Continual, full-scale traffic recording (full packet capture) demands the right technical equipment, especially high-speed storage arrays with adequate capacity. Such an approach to network monitoring is very expensive, suitable only for critical infrastructure and networks with a specific purpose. It must be underlined that storing such data may not be the only problem. Once the data is stored, any troubleshooting involves extensive mining of information that requires considerable experience and skillset. For the majority of network incidents outside of the scope of expensive continuous full packet capture, corporations rely on another approach.
It is called on-demand packet capture. When employing this approach, we capture packets only when needed – typically when we deal with system compatibility issues – for instance, when discovering missing or damaged packets. On-demand packet capture is a simple method, affordable to every network administrator, but it does have its pros and cons. The limitation of this approach is that the Administrator has to decide in advance which traffic should be stored. Consequently, there is no option to reach the traffic Archive to get the right information for analysis when an incident occurs. It requires a network administrator to go to a physical location (e.g. server room) with their notebook, connect the notebook to a mirror port or TAP and to carry out the Network traffic recording. Problems may arise when the location is far away, and also in optical network interfaces and 10Gpbs infrastructures – limitations that could hardly be overcome with a notebook.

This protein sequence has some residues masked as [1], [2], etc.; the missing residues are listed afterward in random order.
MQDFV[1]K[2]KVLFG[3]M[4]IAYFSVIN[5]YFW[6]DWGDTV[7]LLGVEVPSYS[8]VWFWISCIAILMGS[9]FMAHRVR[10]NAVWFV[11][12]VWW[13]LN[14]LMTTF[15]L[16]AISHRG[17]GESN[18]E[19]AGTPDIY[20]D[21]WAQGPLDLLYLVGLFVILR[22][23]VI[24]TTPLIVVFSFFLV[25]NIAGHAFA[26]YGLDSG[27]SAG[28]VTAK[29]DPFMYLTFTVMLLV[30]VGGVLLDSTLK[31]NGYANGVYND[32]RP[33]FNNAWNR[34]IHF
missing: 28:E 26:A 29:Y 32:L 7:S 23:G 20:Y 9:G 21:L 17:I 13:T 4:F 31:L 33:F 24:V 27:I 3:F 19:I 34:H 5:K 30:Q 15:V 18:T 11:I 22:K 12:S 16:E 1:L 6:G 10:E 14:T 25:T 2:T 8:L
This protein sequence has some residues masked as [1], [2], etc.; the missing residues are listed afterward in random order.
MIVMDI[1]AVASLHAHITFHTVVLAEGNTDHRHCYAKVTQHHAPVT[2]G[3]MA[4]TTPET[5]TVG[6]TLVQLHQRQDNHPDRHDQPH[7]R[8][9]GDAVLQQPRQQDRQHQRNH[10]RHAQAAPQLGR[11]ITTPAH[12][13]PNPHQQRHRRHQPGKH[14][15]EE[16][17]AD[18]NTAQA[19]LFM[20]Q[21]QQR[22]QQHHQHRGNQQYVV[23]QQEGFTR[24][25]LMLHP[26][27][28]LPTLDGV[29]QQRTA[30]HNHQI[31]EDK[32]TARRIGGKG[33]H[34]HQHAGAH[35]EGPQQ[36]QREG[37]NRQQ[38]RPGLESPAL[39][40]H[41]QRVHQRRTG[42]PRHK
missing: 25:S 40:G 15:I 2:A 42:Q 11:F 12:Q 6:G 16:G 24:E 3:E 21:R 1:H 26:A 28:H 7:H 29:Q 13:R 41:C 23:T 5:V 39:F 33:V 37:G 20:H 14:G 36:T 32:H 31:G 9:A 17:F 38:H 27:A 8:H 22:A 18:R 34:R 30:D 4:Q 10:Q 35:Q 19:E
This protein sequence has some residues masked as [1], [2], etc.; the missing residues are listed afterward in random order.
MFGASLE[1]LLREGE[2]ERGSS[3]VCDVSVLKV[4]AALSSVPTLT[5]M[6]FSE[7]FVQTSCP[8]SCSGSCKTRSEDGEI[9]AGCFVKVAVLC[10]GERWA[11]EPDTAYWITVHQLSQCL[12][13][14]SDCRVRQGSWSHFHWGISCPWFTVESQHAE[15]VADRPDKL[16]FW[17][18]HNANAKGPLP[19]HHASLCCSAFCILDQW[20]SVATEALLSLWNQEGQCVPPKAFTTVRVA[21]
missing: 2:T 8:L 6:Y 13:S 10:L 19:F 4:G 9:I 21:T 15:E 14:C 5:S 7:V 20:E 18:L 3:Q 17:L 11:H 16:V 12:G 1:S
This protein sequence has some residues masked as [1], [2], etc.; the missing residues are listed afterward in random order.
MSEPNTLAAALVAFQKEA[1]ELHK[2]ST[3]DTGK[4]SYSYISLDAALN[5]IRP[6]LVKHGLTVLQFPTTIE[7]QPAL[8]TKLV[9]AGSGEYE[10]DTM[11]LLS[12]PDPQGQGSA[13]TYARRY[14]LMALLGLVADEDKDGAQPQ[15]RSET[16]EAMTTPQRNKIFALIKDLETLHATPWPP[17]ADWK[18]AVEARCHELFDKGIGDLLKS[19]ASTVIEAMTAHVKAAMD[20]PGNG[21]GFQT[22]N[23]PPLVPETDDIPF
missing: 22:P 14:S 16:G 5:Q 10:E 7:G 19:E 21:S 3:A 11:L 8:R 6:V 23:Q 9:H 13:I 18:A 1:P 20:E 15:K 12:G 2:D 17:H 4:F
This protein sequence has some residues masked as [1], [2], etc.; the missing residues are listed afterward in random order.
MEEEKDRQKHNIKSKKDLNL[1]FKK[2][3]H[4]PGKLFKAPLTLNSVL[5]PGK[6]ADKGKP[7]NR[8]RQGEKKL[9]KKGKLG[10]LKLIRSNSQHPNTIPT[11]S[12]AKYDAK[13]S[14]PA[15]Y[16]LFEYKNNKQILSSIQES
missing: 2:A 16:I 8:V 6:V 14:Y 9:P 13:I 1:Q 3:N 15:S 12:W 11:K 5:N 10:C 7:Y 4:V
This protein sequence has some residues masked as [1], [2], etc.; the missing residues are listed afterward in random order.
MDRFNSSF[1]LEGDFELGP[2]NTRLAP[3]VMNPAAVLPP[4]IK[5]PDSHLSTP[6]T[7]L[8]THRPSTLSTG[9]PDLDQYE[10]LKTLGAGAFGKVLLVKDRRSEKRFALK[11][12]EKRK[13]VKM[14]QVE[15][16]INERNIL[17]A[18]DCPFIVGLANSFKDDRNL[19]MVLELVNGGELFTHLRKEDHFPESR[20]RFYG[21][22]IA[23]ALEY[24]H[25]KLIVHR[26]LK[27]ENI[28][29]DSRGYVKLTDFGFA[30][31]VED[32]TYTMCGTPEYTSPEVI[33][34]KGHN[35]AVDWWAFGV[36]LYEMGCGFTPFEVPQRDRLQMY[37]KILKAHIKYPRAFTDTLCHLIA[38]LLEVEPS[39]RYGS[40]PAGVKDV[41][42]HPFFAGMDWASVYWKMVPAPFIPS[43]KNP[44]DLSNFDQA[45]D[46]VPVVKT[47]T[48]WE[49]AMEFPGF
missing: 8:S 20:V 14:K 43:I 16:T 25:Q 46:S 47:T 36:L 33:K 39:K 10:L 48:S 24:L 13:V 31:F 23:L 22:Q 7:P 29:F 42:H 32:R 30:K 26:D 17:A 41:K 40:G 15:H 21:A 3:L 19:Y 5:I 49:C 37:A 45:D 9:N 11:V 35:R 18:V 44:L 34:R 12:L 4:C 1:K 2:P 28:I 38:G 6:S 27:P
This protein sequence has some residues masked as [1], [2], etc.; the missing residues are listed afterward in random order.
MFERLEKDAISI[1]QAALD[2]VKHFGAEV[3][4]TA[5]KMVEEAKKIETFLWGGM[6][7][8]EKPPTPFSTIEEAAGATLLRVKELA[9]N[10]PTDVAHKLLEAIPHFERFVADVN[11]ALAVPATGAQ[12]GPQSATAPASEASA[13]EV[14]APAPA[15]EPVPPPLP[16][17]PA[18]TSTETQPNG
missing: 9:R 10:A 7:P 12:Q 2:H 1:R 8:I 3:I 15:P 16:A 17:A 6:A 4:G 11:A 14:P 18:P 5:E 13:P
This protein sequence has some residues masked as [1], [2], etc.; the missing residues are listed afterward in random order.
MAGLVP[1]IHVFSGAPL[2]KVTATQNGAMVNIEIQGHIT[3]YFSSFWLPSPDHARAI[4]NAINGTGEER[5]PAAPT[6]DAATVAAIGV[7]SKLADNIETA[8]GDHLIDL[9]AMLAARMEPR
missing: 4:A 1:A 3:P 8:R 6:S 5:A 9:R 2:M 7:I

Although the need for capturing packets is not going away, the demand, however, is certainly shrinking. There is a clear scalability problem, especially because of the ever growing number of devices connected to a network or the number of applications and services delivered from cloud that require higher bandwidths. Solutions for full-scale traffic recording and analysis are very resource consuming and, consequently, expensive. Also, there are technology limits in a high-speed networking environment and restricted possibilities of use when traffic is encrypted.
The future of network monitoring: Enriched flow data
When it comes to network traffic monitoring, troubleshooting or threat detection, network engineers would rarely think there were two options at their disposal. The first one is full packet capture and analysis providing complete network visibility. The other is flow data.